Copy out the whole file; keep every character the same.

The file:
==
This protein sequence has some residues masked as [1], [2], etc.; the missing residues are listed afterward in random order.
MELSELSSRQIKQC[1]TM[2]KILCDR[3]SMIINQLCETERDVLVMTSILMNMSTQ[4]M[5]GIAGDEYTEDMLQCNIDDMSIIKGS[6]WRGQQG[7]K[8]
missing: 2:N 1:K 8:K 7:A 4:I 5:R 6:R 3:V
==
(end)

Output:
This protein sequence has some residues masked as [1], [2], etc.; the missing residues are listed afterward in random order.
MELSELSSRQIKQC[1]TM[2]KILCDR[3]SMIINQLCETERDVLVMTSILMNMSTQ[4]M[5]GIAGDEYTEDMLQCNIDDMSIIKGS[6]WRGQQG[7]K[8]
missing: 2:N 1:K 8:K 7:A 4:I 5:R 6:R 3:V